I could have really messed the bridge placement up and I had no idea I would get it so dead on. I did many calculations and basically predictions as to where the bridge will sit on the finished intonated guitar. When it came to intonate this guitar with my strobe tuner I was shocked to find that I did not have to move that bridge at all. I was amazed. So the ugly intonation screws are not needed and I removed them. This way the bridge also sits all the way forward on the anchor bolts, giving it the most surface area and stability

wow, a whole paragraph telling us he knows how to use a fraking ruler!!!

and this

I hope there are enough pictures for you. I hope you have a high speed connection. And for all the budding guitar makers around the world, if you are a real no talent losers, I have again provided super close-ups in order to help you make your own Zachary guitars. Just remember that if you cannot come up with your own ****, you simply don't have it and never will. Anything you steal, you will never enjoy and will simply end up more miserable than you already are.

i'm about to start an early 50's LP junior style guitar (including plenty of early 50's LPJ parts) so i guess i am another budding guitar builder... another real no talent loser that cannot come up with his own **** and feels the need to copy zach... but at least i will never enjoy it, and i am obviously already quite miserable :D

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QUOTE

I spent a whole day calculating the bridge placement. If you care to look and measure the bridge location on the reissue Gibson Special/Junior and I am sure on the vintage specimens as well, the bridge is in the wrong spot and the two intonation screws really need to be used to place the bridge in the right spot. To intonate these guitars properly sometimes means that the bridge is moved way back on the anchor bolts. I don't like that at all.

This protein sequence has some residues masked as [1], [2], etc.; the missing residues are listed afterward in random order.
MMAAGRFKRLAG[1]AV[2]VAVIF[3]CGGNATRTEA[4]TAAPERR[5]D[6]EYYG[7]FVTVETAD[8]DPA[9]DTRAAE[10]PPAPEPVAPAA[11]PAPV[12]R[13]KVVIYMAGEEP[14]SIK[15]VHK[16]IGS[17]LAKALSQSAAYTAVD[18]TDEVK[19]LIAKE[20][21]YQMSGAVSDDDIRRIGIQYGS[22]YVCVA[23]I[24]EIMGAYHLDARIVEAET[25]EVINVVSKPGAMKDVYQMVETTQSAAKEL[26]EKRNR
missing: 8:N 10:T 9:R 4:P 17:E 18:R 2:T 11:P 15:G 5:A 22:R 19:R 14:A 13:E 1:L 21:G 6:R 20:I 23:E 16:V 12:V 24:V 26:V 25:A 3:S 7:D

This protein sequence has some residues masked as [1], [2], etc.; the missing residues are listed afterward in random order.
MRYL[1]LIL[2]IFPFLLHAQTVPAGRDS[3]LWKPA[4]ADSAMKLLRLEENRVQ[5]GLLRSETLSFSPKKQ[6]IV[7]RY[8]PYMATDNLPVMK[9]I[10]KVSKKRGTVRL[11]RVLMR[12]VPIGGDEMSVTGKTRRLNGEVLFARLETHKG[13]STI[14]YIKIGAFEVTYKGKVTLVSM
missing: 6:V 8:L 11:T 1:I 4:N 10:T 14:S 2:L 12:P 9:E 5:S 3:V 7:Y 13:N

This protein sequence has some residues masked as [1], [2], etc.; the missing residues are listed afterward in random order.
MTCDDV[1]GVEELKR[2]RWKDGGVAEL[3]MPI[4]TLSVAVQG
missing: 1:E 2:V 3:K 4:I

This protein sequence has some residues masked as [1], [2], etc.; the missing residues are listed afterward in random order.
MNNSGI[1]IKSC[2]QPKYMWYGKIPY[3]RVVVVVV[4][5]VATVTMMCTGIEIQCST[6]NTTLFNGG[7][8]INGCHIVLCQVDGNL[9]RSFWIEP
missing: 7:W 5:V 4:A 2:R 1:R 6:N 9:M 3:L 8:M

I could have really messed the bridge placement up and I had no idea I would get it so dead on. I did many calculations and basically predictions as to where the bridge will sit on the finished intonated guitar. When it came to intonate this guitar with my strobe tuner I was shocked to find that I did not have to move that bridge at all. I was amazed. So the ugly intonation screws are not needed and I removed them. This way the bridge also sits all the way forward on the anchor bolts, giving it the most surface area and stability

wow, a whole paragraph telling us he knows how to use a fraking ruler!!!

and this

QUOTE

I hope there are enough pictures for you. I hope you have a high speed connection. And for all the budding guitar makers around the world, if you are a real no talent losers, I have again provided super close-ups in order to help you make your own Zachary guitars. Just remember that if you cannot come up with your own ****, you simply don't have it and never will. Anything you steal, you will never enjoy and will simply end up more miserable than you already are.